Dutch government is encouraging the healthcare sector to expand telehealth (eHealth) services. Dutch government wants eHealth to become more widely available and is encouraging the healthcare sector to develop it further. These are the following goals: By 2019 80% of the chronically ill have direct electronic access to some of their medical data, such as medication data, vital functions and test results, and is able... Read More | Comment
Upvote Story 5
When obtaining intracompartmental pressures, place the catheter within 5cm of the fracture level, with the transducer secured at the level of the measured compartment. Make sure to keep the catheter tip outside of the actual fracture site. If placed within the fracture, levels will be falsely high. Failure to place the transducer at the same height of the catheter tip will cause a falsely high... Read More | Comment
Upvote Story 10
Objective data and expert guidance on managing critically ill patients in unique question-based chapters that focus on best practices. Now thoroughly updated by Drs. Clifford S. Deutschman, Patrick J. Neligan, and nearly 200 critical-care experts, this highly regarded title remains the only book of its kind that provides a comprehensive framework for translating evidence into practice, making it a valuable resource for both residents and... Read More | Comment
Upvote Story 7
Of the studied ultrasound nICP methods, ONSD is the best estimator of Intracranial Pressure (ICP). The novel combination of ONSD ultrasonography and vTCD of the straight sinus is a promising and easily available technique for identifying critically ill patients with intracranial hypertension. This was a prospective, single-cohort observational study of patients admitted to a tertiary neurocritical care unit. Patients with brain injury requiring invasive ICP... Read More | Comment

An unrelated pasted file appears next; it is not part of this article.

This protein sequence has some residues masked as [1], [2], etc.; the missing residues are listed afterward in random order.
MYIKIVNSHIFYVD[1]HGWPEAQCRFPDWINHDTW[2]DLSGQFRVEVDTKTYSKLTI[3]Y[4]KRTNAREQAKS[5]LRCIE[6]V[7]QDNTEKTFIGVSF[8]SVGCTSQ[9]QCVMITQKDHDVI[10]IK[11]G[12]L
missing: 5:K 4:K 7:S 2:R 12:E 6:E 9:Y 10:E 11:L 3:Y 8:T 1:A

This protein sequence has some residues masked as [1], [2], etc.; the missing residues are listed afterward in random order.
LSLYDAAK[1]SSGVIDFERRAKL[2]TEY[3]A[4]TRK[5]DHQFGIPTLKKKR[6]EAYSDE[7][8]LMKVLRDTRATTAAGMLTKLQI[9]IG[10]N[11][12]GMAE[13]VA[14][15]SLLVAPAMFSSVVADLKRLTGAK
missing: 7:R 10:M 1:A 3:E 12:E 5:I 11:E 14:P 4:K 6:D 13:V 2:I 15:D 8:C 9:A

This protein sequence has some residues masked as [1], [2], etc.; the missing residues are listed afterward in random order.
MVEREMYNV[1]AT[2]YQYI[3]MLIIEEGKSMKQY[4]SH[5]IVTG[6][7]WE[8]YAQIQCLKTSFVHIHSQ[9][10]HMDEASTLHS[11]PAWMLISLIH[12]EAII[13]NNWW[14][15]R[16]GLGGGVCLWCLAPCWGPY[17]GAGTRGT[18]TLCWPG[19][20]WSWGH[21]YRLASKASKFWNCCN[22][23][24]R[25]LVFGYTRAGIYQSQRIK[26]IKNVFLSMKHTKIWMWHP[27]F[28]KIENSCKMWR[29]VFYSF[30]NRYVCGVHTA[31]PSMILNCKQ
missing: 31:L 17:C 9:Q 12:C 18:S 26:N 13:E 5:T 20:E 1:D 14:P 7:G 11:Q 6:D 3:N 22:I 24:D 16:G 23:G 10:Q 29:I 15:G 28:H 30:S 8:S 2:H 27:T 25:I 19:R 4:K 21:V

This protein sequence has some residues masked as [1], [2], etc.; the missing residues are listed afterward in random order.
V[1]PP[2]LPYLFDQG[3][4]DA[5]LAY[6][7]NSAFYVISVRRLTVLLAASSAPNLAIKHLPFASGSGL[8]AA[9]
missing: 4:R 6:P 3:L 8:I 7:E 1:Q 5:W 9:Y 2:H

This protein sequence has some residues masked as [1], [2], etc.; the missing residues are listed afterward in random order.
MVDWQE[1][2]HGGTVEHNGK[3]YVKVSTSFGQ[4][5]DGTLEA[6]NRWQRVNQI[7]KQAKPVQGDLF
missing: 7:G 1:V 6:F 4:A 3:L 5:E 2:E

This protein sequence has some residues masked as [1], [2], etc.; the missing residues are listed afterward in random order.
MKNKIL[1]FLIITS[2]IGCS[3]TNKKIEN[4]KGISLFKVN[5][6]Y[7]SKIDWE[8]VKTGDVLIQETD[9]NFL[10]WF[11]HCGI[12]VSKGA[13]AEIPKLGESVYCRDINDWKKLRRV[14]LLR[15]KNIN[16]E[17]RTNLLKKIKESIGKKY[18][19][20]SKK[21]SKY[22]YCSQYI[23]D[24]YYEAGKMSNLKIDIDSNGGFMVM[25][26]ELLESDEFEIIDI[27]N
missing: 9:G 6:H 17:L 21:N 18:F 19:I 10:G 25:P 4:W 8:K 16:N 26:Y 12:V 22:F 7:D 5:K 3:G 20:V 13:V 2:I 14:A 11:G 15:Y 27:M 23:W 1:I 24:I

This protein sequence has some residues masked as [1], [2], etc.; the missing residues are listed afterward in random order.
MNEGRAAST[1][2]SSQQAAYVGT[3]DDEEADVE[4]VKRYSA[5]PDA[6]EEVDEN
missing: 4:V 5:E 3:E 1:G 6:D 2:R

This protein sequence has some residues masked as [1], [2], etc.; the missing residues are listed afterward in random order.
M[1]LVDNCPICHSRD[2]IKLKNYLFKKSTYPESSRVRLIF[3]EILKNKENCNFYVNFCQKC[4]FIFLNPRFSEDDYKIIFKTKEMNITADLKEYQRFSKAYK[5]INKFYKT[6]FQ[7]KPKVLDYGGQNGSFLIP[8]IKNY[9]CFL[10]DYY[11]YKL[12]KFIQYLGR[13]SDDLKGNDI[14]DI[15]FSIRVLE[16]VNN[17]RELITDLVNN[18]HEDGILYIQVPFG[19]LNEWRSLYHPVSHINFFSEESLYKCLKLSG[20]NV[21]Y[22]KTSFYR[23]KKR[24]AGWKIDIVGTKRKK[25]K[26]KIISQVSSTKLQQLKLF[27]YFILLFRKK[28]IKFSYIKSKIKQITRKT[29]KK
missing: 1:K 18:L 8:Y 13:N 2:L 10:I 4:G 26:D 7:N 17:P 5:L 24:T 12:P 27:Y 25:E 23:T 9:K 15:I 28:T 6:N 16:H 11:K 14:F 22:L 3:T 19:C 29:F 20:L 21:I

Upvote Story 15
Teleologically, the mammalian brain has evolved to be the central component of life. It coordinates afferent and efferent neural pathways, integrates neurohormonal responses and, in humans, produces higher cortical effects that augment developmental and protective processes. Despite this vital role for human survival, the brain is profoundly vulnerable to injury and is in many ways set up to fail with devastating consequences for the patient.... Read More | Comment
Upvote Story 10
Continuous EEG monitoring is an important tool for assessing brain function and allows clinicians to identify malignant EEG patterns quickly and provide more effective care. The revised and updated second edition of Handbook of ICU EEG Monitoring distills the wide range of technical and clinical issues encountered in successful critical care EEG monitoring for the busy practitioner. Written by leading experts in this rapidly evolving... Read More | Comment
Upvote Story 5
A 50-year-old woman with liver failure was admitted to critical care for refractory status epilepticus (RSE). Following tracheal intubation, sevoflurane was administered via the MIRUS system (Pall Medical, Dreieich, Germany). Following incremental increases in minimum alveolar concentration (MAC) from 0.3 to 1.0, there was a suppression of motor activity and continuous electroencephalogram (EEG) monitoring revealed suppression of seizure activity. Sevoflurane was progressively reduced to 0.3... Read More | Comment
Upvote Story 4
Methods to monitor lean body mass in the ICU are under constant development, improving upon bedside usability and offering new modalities to measure. This provides clinicians with valuable markers with which to identify patients at high nutritional risk and to evaluate metabolic support during critical illness. Computed tomography scan analysis, musculoskeletal ultrasound, and bioelectrical impedance analysis are emerging as powerful clinical tools to monitor lean... Read More | Comment